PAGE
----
NotesFAQContact Us
Collection
Advanced
Search Tips
Peer reviewed Peer reviewed
Direct linkDirect link
ERIC Number: EJ861239
Record Type: Journal
Publication Date: 2010-Jan
Pages: 12
Abstractor: As Provided
Reference Count: N/A
ISBN: N/A
ISSN: ISSN-0360-1315
Predictors of Creative Computing Participation and Profiles of Experience in Two Silicon Valley Middle Schools
Barron, Brigid; Walter, Sarah E.; Martin, Caitlin Kennedy; Schatz, Colin
Computers & Education, v54 n1 p178-189 Jan 2010
Examination of the "digital divide" has increasingly gone beyond the study of differences in physical access to computers to focus on individuals' use of technological tools for empowered and generative uses. In this research study, we investigated the relationship between access to tools and experience with creative production activities. Our participants included 160 8th grade learners from two public middle schools. The local communities represented by the two schools differed in parent education levels, proportion of recent immigrants, and average family income. Findings indicated substantial variability in students' history of creative production experiences within both communities. Three sets of analyses were completed. First, the two school populations were compared with respect to average levels of student creative production experience, access to tools at home, use of learning resources, frequency of technology use, and access to computing outside of their home. Second, correlates of variability in individuals' breadth of experience with creative production activities were explored across both schools through a regression analysis. The resulting model indicated that students' experience was best predicted by the number of technology tools available at home, number of learning resources used, frequency of computer use at home, and non-home access network size. In a third analysis, profiles of experience were created based on "both" breadth and depth of experience; the resulting four groups of students were compared. More experienced students utilized a broader range of learning resources, had access to more tools at home, taught a wider range of people, and were more confident in their computing skills. The groups did not differ in their self-reports of interest in learning more about technology. (Contains 2 figures and 10 tables.)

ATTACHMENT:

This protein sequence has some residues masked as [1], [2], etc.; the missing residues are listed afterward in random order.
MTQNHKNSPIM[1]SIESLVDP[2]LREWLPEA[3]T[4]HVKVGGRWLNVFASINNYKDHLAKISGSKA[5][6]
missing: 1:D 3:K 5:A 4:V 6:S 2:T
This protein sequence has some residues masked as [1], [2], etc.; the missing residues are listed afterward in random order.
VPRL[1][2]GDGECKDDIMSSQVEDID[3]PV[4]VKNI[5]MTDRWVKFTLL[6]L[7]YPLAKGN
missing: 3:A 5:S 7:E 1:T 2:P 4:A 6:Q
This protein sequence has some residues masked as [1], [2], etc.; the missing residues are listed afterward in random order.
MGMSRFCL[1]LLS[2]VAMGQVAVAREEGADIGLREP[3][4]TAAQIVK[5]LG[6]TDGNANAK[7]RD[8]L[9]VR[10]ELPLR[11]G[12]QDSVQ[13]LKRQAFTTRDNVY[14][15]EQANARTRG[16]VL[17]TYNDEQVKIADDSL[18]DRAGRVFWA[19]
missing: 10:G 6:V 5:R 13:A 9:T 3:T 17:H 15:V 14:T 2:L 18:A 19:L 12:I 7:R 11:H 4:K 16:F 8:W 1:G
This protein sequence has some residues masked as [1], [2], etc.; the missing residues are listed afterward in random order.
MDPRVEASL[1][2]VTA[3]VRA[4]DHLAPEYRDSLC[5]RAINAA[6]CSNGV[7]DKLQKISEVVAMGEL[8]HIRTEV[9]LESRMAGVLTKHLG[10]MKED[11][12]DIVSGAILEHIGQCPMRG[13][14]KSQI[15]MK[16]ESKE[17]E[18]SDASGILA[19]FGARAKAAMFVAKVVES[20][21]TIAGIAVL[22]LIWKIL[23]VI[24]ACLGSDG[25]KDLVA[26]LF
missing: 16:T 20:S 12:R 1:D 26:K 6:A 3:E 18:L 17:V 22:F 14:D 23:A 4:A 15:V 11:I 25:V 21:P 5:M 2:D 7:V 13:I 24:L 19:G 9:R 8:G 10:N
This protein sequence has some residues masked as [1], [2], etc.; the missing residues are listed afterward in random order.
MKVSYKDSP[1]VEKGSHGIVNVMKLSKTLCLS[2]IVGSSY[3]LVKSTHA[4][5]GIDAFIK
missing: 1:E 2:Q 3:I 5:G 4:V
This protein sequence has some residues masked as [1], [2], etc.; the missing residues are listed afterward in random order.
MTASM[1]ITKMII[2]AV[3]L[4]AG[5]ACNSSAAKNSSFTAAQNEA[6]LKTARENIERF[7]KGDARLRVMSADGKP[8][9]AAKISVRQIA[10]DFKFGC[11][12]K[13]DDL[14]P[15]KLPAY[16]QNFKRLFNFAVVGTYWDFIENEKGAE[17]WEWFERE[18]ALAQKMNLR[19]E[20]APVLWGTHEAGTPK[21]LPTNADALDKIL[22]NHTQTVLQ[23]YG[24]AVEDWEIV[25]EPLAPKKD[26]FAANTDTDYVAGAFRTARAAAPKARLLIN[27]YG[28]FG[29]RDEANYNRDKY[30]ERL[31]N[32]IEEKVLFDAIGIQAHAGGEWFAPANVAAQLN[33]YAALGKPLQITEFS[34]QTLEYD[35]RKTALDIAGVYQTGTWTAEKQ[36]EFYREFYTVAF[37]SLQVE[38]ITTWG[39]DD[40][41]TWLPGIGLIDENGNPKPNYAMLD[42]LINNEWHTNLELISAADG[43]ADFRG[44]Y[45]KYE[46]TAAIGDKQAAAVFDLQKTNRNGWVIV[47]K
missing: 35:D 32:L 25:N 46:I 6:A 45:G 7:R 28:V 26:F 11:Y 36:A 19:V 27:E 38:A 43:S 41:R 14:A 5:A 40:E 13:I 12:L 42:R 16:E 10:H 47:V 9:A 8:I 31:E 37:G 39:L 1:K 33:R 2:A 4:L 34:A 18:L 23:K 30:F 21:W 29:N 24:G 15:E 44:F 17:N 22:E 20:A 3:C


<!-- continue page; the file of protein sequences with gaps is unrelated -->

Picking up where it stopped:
Elsevier. 6277 Sea Harbor Drive, Orlando, FL 32887-4800. Tel: 877-839-7126; Tel: 407-345-4020; Fax: 407-363-1354; e-mail: usjcs@elsevier.com; Web site: http://www.elsevier.com
Publication Type: Journal Articles; Reports - Research
Education Level: Grade 8; Middle Schools
Audience: N/A
Language: English
Sponsor: N/A
Authoring Institution: N/A
Identifiers - Location: California